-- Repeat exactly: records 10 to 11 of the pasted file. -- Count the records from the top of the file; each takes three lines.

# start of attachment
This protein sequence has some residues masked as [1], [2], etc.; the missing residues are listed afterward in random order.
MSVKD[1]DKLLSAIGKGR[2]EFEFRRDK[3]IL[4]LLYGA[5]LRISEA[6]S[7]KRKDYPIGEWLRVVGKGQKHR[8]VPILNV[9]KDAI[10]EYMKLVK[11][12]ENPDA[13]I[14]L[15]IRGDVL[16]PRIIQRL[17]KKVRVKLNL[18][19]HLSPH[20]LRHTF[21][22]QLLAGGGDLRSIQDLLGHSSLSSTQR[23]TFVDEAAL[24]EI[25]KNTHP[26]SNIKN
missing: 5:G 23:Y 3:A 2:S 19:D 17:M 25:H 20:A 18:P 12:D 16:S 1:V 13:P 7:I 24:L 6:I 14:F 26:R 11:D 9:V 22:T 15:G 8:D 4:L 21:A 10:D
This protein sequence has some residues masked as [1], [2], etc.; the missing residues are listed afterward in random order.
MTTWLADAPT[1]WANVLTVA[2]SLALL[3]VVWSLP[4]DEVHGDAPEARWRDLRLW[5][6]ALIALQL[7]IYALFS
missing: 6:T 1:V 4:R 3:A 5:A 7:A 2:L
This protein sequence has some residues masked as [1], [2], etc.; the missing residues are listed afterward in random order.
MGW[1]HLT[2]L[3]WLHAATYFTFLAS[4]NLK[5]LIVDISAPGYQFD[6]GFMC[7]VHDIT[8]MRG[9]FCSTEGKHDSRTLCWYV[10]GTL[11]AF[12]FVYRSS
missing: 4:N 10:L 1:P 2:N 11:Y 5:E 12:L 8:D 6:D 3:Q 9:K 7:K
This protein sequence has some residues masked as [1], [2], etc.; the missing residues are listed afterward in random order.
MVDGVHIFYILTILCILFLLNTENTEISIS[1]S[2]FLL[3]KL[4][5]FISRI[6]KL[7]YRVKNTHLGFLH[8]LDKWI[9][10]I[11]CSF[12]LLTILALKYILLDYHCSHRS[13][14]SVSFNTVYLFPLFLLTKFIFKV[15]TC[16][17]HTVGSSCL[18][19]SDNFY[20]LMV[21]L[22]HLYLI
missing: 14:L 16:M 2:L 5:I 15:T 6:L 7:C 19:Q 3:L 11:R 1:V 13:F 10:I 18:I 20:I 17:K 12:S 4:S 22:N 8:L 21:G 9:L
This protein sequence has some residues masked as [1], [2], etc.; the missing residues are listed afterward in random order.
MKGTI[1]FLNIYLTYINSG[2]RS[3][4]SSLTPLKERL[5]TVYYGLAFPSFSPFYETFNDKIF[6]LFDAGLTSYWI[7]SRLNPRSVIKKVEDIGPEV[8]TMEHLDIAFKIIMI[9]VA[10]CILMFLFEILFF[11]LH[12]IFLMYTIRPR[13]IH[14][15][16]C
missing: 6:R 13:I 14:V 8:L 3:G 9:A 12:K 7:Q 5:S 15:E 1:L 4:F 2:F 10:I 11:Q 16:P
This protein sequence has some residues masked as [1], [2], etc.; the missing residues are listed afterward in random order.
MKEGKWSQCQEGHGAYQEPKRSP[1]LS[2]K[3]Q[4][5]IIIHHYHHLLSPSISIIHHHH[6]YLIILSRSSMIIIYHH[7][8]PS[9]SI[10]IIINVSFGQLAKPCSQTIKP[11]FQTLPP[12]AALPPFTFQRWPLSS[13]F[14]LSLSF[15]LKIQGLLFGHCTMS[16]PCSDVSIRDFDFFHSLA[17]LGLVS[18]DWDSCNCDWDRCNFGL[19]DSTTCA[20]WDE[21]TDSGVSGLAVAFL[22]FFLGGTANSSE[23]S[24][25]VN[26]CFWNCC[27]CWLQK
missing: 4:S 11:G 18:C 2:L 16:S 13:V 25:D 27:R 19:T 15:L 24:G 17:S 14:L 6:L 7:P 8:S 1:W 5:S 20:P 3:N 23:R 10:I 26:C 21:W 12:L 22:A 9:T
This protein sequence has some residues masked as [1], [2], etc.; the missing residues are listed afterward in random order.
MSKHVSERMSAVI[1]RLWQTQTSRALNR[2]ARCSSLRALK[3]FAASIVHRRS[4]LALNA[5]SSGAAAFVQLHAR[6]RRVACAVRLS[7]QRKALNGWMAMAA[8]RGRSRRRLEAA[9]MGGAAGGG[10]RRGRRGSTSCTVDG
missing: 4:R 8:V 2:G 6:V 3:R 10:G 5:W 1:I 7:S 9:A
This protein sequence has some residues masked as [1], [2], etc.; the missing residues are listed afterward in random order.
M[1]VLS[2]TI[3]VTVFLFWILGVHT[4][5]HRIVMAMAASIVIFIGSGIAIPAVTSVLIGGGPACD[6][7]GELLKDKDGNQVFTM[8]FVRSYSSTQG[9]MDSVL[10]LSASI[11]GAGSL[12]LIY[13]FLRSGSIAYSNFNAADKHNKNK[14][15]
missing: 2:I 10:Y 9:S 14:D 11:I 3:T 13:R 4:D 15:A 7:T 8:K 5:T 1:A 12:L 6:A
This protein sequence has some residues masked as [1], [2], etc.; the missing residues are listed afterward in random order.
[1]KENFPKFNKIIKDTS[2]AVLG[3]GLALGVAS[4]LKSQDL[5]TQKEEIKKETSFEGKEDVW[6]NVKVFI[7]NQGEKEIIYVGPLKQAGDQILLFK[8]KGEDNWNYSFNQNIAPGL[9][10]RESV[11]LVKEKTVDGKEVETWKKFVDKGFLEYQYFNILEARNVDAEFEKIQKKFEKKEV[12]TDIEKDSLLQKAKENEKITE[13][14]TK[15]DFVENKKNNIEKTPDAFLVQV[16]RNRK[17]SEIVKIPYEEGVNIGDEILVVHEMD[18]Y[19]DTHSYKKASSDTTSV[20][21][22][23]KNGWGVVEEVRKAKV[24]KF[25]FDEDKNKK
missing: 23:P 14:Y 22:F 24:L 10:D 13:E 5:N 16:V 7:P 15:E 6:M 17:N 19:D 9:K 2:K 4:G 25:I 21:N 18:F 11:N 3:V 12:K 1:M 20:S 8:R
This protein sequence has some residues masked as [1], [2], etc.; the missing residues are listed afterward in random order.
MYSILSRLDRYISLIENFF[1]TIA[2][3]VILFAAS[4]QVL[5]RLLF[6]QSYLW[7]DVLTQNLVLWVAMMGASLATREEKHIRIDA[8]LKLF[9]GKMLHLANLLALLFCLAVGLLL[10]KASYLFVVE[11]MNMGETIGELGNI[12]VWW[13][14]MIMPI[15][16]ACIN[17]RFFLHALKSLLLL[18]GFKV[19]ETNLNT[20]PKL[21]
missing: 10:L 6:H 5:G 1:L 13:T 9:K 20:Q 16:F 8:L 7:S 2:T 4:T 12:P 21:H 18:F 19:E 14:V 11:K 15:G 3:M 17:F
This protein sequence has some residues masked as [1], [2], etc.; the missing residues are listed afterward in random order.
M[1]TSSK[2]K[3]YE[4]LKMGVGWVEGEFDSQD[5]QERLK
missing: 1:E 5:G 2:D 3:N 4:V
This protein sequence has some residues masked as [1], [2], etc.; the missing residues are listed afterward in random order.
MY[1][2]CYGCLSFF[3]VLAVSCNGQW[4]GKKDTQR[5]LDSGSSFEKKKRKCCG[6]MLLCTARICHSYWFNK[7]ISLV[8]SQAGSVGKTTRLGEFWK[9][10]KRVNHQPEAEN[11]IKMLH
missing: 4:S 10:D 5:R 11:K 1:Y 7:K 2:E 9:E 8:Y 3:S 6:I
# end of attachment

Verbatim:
This protein sequence has some residues masked as [1], [2], etc.; the missing residues are listed afterward in random order.
MYSILSRLDRYISLIENFF[1]TIA[2][3]VILFAAS[4]QVL[5]RLLF[6]QSYLW[7]DVLTQNLVLWVAMMGASLATREEKHIRIDA[8]LKLF[9]GKMLHLANLLALLFCLAVGLLL[10]KASYLFVVE[11]MNMGETIGELGNI[12]VWW[13][14]MIMPI[15][16]ACIN[17]RFFLHALKSLLLL[18]GFKV[19]ETNLNT[20]PKL[21]
missing: 10:L 6:H 5:G 1:L 13:T 9:K 20:Q 16:F 8:L 7:S 2:T 4:T 12:P 21:H 18:F 19:E 14:V 11:K 15:G 3:M 17:F
This protein sequence has some residues masked as [1], [2], etc.; the missing residues are listed afterward in random order.
M[1]TSSK[2]K[3]YE[4]LKMGVGWVEGEFDSQD[5]QERLK
missing: 1:E 5:G 2:D 3:N 4:V